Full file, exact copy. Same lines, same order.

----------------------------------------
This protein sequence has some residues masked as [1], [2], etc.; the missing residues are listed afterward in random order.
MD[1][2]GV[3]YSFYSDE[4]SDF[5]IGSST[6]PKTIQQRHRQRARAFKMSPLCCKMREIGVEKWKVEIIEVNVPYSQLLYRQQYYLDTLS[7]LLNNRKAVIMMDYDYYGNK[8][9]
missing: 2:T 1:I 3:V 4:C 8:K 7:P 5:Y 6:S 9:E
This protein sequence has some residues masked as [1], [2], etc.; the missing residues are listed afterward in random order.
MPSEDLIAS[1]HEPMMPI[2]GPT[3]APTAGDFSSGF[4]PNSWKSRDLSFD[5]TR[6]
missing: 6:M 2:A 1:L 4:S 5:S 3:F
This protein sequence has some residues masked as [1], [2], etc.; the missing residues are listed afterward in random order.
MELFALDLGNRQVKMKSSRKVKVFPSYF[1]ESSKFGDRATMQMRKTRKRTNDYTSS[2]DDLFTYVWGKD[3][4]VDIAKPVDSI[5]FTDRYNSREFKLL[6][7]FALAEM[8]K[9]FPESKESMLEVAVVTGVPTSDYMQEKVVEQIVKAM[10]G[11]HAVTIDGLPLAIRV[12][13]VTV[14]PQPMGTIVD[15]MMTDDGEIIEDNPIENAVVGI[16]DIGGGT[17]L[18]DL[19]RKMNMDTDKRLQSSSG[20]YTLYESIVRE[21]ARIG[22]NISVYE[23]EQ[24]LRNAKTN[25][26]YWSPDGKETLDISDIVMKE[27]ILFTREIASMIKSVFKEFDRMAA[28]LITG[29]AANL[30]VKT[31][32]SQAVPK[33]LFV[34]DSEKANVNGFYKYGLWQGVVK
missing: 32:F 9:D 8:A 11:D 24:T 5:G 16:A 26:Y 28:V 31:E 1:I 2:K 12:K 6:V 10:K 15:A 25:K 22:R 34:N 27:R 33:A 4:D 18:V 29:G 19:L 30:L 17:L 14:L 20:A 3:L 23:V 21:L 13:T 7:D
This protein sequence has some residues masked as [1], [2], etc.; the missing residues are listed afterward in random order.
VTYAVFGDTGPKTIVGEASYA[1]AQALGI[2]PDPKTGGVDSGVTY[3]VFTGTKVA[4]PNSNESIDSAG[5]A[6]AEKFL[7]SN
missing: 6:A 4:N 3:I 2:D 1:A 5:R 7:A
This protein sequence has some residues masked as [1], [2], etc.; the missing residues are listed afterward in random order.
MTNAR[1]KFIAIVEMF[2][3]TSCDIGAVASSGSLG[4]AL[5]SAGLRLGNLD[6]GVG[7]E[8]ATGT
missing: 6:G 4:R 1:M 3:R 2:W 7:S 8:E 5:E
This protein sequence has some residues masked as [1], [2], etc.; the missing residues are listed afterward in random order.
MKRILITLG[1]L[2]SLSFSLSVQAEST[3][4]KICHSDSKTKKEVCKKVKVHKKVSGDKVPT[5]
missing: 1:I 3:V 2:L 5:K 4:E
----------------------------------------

This protein sequence has some residues masked as [1], [2], etc.; the missing residues are listed afterward in random order.
MD[1][2]GV[3]YSFYSDE[4]SDF[5]IGSST[6]PKTIQQRHRQRARAFKMSPLCCKMREIGVEKWKVEIIEVNVPYSQLLYRQQYYLDTLS[7]LLNNRKAVIMMDYDYYGNK[8][9]
missing: 2:T 1:I 3:V 4:C 8:K 7:P 5:Y 6:S 9:E
This protein sequence has some residues masked as [1], [2], etc.; the missing residues are listed afterward in random order.
MPSEDLIAS[1]HEPMMPI[2]GPT[3]APTAGDFSSGF[4]PNSWKSRDLSFD[5]TR[6]
missing: 6:M 2:A 1:L 4:S 5:S 3:F
This protein sequence has some residues masked as [1], [2], etc.; the missing residues are listed afterward in random order.
MELFALDLGNRQVKMKSSRKVKVFPSYF[1]ESSKFGDRATMQMRKTRKRTNDYTSS[2]DDLFTYVWGKD[3][4]VDIAKPVDSI[5]FTDRYNSREFKLL[6][7]FALAEM[8]K[9]FPESKESMLEVAVVTGVPTSDYMQEKVVEQIVKAM[10]G[11]HAVTIDGLPLAIRV[12][13]VTV[14]PQPMGTIVD[15]MMTDDGEIIEDNPIENAVVGI[16]DIGGGT[17]L[18]DL[19]RKMNMDTDKRLQSSSG[20]YTLYESIVRE[21]ARIG[22]NISVYE[23]EQ[24]LRNAKTN[25][26]YWSPDGKETLDISDIVMKE[27]ILFTREIASMIKSVFKEFDRMAA[28]LITG[29]AANL[30]VKT[31][32]SQAVPK[33]LFV[34]DSEKANVNGFYKYGLWQGVVK
missing: 32:F 9:D 8:A 11:D 24:T 5:G 16:A 26:Y 28:V 31:E 1:I 2:K 12:K 6:V 10:K 15:A 25:K 22:R 34:N 27:R 33:A 4:D 18:V 29:G 19:L 30:L 17:L 14:L 20:A 3:L 23:V 21:L 13:T 7:D
This protein sequence has some residues masked as [1], [2], etc.; the missing residues are listed afterward in random order.
VTYAVFGDTGPKTIVGEASYA[1]AQALGI[2]PDPKTGGVDSGVTY[3]VFTGTKVA[4]PNSNESIDSAG[5]A[6]AEKFL[7]SN
missing: 6:A 4:N 3:I 2:D 1:A 5:R 7:A
This protein sequence has some residues masked as [1], [2], etc.; the missing residues are listed afterward in random order.
MTNAR[1]KFIAIVEMF[2][3]TSCDIGAVASSGSLG[4]AL[5]SAGLRLGNLD[6]GVG[7]E[8]ATGT
missing: 6:G 4:R 1:M 3:R 2:W 7:S 8:E 5:E
This protein sequence has some residues masked as [1], [2], etc.; the missing residues are listed afterward in random order.
MKRILITLG[1]L[2]SLSFSLSVQAEST[3][4]KICHSDSKTKKEVCKKVKVHKKVSGDKVPT[5]
missing: 1:I 3:V 2:L 5:K 4:E